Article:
About Joan Crawford

Joan Crawford (born Lucille Fay LeSueur) was an Academy Award-winning American actress. Crawford is named as the tenth Greatest Female Star of All Time by the American Film Institute.

Starting as a dancer on Broadway, Crawford was signed to a motion picture contract by Metro-Goldwyn-Mayer Studios in 1925 and played small parts. By the end of the '20s she became a famous flapper. Beginning in the 1930s, Crawford's fame rivaled fellow MGM colleagues Norma Shearer and Greta Garbo. She often played hardworking young women who find romance and financial success. These "rags to riches" stories were well-received by Depression-era audiences and were popular with women. By the end of the decade, Crawford remained one of Hollywood's most prominent movie stars, and one of the highest paid women in the U.S.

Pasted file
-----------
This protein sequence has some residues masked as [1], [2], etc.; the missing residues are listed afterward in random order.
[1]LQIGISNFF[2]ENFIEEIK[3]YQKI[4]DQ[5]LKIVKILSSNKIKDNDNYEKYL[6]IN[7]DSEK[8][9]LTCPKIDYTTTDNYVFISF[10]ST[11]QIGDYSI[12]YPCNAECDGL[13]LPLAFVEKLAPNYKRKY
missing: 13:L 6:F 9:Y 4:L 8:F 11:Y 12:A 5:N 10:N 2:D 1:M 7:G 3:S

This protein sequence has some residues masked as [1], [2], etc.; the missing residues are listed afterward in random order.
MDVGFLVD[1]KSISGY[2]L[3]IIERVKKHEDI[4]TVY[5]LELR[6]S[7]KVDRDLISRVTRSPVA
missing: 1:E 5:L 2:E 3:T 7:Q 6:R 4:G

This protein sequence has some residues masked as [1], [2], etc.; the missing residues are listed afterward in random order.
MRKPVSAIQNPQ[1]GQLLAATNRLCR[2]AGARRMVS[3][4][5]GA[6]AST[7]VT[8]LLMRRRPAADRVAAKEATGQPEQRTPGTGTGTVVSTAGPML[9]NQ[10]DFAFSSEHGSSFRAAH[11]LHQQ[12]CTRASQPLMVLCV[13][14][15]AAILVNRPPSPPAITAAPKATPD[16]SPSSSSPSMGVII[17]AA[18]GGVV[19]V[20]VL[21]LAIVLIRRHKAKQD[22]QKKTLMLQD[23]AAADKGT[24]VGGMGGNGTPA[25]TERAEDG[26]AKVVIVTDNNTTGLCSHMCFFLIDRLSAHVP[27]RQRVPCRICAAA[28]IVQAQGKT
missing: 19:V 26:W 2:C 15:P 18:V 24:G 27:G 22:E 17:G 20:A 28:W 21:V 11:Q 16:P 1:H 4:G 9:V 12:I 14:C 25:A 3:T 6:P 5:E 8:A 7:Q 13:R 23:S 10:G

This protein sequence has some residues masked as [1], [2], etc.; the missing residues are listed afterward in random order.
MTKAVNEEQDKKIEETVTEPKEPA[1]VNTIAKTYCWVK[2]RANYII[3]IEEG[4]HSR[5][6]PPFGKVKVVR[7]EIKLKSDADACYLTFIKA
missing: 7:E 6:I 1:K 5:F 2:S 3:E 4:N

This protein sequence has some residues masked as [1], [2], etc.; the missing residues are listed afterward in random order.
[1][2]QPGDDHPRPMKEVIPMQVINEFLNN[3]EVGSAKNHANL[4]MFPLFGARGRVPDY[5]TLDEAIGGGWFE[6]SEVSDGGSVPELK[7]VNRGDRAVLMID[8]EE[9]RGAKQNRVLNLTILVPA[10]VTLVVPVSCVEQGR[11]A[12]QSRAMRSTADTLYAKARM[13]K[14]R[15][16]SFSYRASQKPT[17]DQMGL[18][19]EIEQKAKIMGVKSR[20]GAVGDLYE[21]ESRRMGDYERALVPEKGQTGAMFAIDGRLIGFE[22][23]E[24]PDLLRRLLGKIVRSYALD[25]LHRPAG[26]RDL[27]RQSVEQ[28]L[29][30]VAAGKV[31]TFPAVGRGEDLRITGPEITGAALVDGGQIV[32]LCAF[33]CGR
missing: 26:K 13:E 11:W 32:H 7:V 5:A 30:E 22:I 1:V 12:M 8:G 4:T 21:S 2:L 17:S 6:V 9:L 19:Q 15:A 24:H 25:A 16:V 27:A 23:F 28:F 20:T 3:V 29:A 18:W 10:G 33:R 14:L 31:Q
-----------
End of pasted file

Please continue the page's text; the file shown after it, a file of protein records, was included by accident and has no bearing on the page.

For her performance in Mildred Pierce, Crawford won an Academy Award and in the following years, achieved some of her best reviews. In 1955, she became involved with PepsiCo, the company run by her last husband, Alfred Steele. After his death in 1959, Crawford was elected to fill his vacancy on the board of directors but was forcibly retired in 1973. She continued acting regularly into the 1960s, when her performances became fewer, and after the release of the horror film Trog in 1970, retired from the screen.